January Grower's Calendar


  • If you haven't already done so, you could still spread some manure or compost on your vegetable and fruit beds and cover them down with black polythene to start warming them up for spring sowing.
  • Make sure that it's well-rotted manure and be careful not to spread fresh manure in beds which will take root vegetables in the spring.
  • If you don't have a compost heap, this is a good time of the year to get one started.
  • Timber pallets are a cheap and easy way to build a heap for all your garden waste.
  • Consider a compost trench for your legume (peas and beans) bed – bury kitchen waste at a spade's depth and cover with soil.

To do List

  • If you have any root vegetables left in the soil, it's probably a good idea to get them out of there now as January-March are months when you get very heavy frosts and inclement weather – so lift anything that might still be in the soil such as parsnips, carrots and celeriac.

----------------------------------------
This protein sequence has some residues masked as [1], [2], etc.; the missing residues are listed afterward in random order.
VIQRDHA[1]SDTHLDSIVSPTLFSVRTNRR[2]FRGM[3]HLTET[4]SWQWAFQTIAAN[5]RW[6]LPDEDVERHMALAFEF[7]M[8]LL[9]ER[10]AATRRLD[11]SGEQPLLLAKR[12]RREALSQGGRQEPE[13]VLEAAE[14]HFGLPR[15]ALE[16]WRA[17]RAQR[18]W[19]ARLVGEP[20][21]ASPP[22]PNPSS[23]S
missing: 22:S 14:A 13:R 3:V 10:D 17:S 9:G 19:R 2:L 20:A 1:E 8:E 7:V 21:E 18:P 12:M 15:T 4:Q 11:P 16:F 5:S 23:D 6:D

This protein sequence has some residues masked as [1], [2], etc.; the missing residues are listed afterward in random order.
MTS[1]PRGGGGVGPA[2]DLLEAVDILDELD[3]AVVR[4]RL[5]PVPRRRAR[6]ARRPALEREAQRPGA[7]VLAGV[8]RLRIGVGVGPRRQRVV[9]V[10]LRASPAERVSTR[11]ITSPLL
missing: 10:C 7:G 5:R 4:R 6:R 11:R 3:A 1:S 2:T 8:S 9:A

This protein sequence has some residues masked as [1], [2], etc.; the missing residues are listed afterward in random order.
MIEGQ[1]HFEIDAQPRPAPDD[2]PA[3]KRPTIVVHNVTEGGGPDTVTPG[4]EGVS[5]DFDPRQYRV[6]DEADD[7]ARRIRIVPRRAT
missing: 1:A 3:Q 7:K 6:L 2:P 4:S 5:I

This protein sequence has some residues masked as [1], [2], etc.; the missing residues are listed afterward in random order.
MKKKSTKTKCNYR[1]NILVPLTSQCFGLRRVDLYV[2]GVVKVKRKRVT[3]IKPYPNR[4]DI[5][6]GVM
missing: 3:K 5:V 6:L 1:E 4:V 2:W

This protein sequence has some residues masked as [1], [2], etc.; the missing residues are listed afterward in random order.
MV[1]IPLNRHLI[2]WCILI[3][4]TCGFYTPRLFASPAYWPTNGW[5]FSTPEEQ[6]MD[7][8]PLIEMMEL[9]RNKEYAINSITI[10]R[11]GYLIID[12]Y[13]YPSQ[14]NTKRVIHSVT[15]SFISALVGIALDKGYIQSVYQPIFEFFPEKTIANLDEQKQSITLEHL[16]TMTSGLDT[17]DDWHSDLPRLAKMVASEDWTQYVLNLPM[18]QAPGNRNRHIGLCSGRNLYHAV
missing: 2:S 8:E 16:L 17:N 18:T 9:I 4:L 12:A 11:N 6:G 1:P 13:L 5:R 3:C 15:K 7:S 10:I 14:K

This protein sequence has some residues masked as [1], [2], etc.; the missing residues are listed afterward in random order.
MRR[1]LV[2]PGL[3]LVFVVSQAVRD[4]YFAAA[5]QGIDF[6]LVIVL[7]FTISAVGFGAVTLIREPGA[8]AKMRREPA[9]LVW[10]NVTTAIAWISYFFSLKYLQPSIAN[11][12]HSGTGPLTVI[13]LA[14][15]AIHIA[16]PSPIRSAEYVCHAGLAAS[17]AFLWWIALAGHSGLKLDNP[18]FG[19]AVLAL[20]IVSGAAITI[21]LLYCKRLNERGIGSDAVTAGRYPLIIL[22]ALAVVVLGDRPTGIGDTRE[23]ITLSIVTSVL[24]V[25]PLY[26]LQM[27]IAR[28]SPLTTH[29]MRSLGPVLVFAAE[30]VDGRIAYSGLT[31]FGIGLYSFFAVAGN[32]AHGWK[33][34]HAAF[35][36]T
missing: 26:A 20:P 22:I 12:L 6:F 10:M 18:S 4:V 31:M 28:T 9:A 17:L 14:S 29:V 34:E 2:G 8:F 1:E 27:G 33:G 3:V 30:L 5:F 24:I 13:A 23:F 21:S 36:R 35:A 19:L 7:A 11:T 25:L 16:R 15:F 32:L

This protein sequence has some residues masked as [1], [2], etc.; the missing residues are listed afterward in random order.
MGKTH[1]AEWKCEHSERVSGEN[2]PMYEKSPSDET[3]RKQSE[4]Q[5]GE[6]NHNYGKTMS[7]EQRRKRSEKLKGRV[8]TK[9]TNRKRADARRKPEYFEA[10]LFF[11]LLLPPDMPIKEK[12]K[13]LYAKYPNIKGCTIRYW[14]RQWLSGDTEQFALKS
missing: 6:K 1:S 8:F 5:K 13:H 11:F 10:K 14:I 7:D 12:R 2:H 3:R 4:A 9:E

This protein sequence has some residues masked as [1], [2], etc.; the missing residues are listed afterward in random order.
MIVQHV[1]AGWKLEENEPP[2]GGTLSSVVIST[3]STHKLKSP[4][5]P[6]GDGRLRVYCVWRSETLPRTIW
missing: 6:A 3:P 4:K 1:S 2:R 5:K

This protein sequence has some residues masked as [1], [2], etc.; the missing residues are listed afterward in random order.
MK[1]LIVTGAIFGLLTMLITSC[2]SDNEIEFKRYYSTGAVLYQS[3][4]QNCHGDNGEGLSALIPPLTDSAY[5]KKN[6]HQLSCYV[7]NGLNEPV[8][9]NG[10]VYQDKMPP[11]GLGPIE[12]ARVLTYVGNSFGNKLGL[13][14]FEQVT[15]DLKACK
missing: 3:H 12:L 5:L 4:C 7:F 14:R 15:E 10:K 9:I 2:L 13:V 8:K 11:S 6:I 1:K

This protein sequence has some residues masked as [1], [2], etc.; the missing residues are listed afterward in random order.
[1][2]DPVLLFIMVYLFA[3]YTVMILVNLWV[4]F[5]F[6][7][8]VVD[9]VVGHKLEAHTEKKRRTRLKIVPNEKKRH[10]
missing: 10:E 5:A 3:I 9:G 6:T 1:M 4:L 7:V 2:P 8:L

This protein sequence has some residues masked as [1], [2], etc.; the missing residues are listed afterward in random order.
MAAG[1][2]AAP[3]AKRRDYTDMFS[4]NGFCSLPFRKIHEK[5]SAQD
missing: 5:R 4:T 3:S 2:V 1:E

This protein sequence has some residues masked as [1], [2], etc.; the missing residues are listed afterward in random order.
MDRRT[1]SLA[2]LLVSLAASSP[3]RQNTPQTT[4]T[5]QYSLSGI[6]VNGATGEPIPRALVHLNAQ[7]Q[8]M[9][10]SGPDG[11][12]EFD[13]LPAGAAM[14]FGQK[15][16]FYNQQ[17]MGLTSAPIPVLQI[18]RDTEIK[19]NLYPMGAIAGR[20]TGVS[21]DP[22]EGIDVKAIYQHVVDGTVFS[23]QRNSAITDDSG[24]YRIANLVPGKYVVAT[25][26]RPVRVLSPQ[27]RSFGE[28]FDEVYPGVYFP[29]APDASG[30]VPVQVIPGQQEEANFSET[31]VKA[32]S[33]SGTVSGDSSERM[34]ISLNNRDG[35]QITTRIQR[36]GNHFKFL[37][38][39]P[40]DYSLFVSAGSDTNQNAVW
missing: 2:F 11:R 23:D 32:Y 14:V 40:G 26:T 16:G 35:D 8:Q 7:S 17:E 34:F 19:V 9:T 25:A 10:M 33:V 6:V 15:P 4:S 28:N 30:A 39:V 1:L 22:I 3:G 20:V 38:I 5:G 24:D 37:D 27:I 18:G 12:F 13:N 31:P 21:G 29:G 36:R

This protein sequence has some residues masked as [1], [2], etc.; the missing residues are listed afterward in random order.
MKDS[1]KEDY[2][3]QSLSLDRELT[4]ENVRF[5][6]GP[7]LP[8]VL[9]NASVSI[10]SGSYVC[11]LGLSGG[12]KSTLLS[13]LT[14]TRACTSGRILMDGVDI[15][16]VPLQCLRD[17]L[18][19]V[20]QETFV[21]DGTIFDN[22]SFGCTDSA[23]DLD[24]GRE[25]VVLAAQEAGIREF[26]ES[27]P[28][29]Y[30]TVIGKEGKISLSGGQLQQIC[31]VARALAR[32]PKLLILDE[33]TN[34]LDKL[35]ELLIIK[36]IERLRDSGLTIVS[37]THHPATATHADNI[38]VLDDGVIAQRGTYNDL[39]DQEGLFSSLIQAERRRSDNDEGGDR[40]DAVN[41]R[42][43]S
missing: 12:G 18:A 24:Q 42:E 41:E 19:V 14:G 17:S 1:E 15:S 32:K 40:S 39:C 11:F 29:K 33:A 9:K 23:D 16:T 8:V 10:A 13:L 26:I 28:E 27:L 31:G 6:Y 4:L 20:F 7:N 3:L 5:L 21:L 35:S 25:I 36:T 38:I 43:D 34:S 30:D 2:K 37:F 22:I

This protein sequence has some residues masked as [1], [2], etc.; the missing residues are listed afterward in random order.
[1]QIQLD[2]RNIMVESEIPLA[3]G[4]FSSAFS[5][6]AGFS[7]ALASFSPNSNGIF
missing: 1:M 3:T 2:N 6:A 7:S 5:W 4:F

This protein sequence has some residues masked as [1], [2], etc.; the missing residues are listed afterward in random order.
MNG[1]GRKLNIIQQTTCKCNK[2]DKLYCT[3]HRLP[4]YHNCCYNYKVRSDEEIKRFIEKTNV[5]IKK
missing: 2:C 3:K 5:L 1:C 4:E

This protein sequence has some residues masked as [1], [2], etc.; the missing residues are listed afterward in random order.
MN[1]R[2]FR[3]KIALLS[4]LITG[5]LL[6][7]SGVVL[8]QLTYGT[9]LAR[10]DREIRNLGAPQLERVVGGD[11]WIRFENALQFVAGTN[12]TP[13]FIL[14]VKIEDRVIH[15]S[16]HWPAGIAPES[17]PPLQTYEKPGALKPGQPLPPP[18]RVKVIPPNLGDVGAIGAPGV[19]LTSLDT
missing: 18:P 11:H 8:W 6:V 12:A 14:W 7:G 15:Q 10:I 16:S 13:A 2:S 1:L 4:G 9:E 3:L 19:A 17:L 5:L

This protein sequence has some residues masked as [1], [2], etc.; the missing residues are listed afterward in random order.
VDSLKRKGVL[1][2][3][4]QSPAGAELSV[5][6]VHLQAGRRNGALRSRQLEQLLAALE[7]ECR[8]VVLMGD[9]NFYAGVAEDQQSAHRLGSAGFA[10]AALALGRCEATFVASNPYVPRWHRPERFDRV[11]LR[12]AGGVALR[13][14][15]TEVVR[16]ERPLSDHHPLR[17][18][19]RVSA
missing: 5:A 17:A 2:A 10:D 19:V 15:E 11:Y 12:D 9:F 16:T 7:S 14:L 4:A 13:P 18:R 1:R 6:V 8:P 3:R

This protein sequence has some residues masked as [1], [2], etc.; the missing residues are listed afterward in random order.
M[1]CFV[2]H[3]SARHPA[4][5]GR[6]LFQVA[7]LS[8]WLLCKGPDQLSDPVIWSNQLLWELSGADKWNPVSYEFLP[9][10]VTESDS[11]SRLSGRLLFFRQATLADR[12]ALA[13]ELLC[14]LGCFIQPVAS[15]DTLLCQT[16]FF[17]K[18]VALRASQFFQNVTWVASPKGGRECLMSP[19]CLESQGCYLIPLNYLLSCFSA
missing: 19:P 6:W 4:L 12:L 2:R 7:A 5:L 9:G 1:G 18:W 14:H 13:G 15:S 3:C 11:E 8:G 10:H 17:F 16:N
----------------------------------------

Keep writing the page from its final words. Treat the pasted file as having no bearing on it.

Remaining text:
• Cover down bare beds with mulch, leaves, compost or polythene.
  • Rhubarb is typically the first fresh crop of the spring, particularly if you "force" it now by covering it to exclude any light. Put a layer of straw on top of the dormant plants and then cover with an upturned pot. Tender little stems should be ready to eat in March.
  • January is also a good month to split the rhubarb plants if you want to propagate.
  • Get organised: start collecting old plastic bottles and containers as cloches and covers, and collect toilet roll inserts to use as pots for sowing.
  • Order your seeds and seed potatoes.

Sowing Seeds and Planting Out

Don't be tempted to sow seeds too early. Be patient – it won't be long.

Harvesting – what's in season?

January will be a lean month in your first few years of growing and it requires foresight the previous spring or summer to ensure that you have things worth eating at this time of the year. Perpetual spinach, chard, leeks and kale are the most likely candidates, all of which are very good to eat. You may also have winter cabbage, cauliflowers and some Brussels sprouts left in the ground if you didn't eat them all during Christmas.

Depending on how successful your growing/storage regime last year was, you may well still be tucking in to stores of potatoes, celeriac, carrots, parsnips, onions, cauliflower, jerusalem artichokes, winter squash, pumpkins, leeks and red cabbage. It's also possible to have winter salads like land cress, corn salad and mizuna at this time of the year, particularly in a polytunnel or greenhouse.